Monte Lilburn Boulanger v. Kathi Lilburn

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June 16, 2004







Wendell L. Griffen, Judge

This is an appeal from a contempt order. Appellant Monte Lilburn Boulanger1 was ordered to procure for his ex-wife, appellee Kathi Lilburn, 356 shares of Wal-Mart stock because, in violation of the parties' divorce decree, he sold vested stock options that had been determined to be marital property. He appeals from that order and from the circuit court's denial of his motion to reconsider the contempt order. Because appellant has purged himself of the contempt, we hold that his appeal is moot. Therefore, we dismiss.

A hearing was held on appellee's complaint for divorce on January 22, 2003. The circuit court granted the divorce and made various rulings concerning child custody, child support, visitation, and property and debt division, but the only ruling at issue in this case is the court's determination regarding appellant's vested Wal-Mart stock. The court orally found that, "The balance of the defendant's stock options, 401(k) plan, bonuses, [and] profit-sharing plan shall be divided fifty-fifty between the parties as of this date."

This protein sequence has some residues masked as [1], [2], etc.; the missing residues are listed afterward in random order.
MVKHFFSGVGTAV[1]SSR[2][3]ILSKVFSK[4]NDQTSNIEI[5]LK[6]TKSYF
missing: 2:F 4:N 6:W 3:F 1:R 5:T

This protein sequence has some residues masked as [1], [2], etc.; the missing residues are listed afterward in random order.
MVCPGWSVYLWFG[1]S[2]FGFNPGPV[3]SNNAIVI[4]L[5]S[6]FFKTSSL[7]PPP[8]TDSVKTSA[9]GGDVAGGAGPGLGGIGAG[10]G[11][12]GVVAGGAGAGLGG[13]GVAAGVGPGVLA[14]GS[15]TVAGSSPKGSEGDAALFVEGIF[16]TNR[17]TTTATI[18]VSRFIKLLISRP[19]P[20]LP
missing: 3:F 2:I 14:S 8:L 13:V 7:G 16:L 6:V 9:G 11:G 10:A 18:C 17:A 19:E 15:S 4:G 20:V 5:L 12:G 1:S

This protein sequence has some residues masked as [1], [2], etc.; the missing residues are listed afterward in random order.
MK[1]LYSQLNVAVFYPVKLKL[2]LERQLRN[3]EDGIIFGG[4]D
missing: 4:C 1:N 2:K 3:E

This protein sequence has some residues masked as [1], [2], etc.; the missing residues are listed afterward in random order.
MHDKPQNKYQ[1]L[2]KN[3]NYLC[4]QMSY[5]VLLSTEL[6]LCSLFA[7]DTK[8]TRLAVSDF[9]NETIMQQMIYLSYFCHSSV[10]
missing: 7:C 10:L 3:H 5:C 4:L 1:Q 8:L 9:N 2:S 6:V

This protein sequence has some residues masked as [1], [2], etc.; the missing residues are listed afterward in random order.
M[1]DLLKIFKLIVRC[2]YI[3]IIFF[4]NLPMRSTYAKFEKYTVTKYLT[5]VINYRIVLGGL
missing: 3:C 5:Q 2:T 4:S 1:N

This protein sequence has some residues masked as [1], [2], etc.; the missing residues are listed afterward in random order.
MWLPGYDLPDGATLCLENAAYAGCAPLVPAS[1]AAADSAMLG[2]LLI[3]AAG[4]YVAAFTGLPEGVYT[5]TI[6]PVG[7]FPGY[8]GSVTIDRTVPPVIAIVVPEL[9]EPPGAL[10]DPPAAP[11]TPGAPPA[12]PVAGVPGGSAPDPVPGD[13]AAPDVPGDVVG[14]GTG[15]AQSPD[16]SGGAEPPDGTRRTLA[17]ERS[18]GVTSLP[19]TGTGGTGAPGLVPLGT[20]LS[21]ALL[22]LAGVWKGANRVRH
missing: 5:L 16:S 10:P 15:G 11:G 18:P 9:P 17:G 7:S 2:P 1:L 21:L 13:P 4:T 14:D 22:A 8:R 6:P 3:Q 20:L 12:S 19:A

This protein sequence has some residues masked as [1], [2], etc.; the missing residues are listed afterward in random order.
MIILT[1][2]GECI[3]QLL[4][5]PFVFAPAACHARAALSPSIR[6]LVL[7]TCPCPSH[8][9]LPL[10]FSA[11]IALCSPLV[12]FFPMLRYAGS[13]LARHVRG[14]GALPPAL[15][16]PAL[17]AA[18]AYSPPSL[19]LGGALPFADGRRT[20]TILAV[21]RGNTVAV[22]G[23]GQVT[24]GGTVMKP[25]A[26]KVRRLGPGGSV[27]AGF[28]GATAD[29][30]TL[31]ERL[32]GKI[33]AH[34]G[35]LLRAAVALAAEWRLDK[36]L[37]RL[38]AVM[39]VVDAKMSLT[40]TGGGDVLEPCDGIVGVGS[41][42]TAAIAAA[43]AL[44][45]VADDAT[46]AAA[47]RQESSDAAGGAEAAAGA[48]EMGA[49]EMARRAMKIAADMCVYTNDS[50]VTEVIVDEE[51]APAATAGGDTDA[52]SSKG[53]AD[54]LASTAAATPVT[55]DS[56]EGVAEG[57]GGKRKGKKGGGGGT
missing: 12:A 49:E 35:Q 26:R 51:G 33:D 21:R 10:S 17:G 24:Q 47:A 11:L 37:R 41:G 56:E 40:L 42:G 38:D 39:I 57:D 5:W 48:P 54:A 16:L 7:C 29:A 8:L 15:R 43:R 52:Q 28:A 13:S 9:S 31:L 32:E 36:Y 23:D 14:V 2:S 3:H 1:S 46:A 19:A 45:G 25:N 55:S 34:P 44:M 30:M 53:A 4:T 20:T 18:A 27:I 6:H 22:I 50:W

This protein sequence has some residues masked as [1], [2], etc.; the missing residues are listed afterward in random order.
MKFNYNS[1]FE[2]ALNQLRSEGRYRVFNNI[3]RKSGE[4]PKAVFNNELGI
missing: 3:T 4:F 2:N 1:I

The written order was filed on February 19, 2003, and an amended order was filed the same day. The written order contained a detailed explanation of appellant's rights and obligations regarding the stock options. The order specified: 25. The Plaintiff shall be entitled to one-half (½) of the value of the Defendant's vested stock options, 401K retirement account, bonus and profit sharing, as of this date, held by his employer, Wal-Mart, Inc. . . .

. . .

c. In the event of an opportunity to exercise options, Monte Boulanger, a.k.a. Monte Lilburn shall immediately and fully inform Kathi Lilburn of such opportunity.

. . .

k. Monte Boulanger, a.k.a. Monte Lilburn shall provide at least six months' notice to Kathi Lilburn of his intent to exercise or not exercise options.

Before the written order was filed in this case, appellant became concerned that the war in Iraq would devalue the parties' stock. The day before the written order was entered in this case, appellant contacted Wal-Mart and informed the company of his intent to sell the stock options. Appellant alleges that he acted on the advice of his attorney, but admits that he provided appellee with no notice of his intent to sell the stock options. According to the documentary evidence submitted by appellant, he sold the stock options on February 24, 2003, after the written order was filed on February 19. On February 25, 2003, appellant's attorney drafted a letter informing appellee that "Mr. Boulanger will exercise the remaining stock options he has under Wal-Mart Stores, Inc." However, appellant admitted that the letter was not faxed until 4:50 p.m. on February 27, 2003.